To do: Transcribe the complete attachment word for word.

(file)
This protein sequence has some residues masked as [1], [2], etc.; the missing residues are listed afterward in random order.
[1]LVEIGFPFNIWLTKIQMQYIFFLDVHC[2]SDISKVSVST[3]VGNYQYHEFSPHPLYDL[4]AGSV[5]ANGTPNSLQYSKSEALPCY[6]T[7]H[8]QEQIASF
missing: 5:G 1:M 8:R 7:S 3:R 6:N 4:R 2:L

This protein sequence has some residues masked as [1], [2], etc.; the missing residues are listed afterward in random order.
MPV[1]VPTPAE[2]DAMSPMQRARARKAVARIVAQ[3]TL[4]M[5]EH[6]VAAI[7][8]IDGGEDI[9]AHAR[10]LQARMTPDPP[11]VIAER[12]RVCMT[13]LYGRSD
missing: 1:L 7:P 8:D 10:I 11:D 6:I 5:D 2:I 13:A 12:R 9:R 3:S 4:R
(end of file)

This protein sequence has some residues masked as [1], [2], etc.; the missing residues are listed afterward in random order.
[1]LVEIGFPFNIWLTKIQMQYIFFLDVHC[2]SDISKVSVST[3]VGNYQYHEFSPHPLYDL[4]AGSV[5]ANGTPNSLQYSKSEALPCY[6]T[7]H[8]QEQIASF
missing: 5:G 1:M 8:R 7:S 3:R 6:N 4:R 2:L

This protein sequence has some residues masked as [1], [2], etc.; the missing residues are listed afterward in random order.
MPV[1]VPTPAE[2]DAMSPMQRARARKAVARIVAQ[3]TL[4]M[5]EH[6]VAAI[7][8]IDGGEDI[9]AHAR[10]LQARMTPDPP[11]VIAER[12]RVCMT[13]LYGRSD
missing: 1:L 7:P 8:D 10:I 11:D 6:I 5:D 2:I 13:A 12:R 9:R 3:S 4:R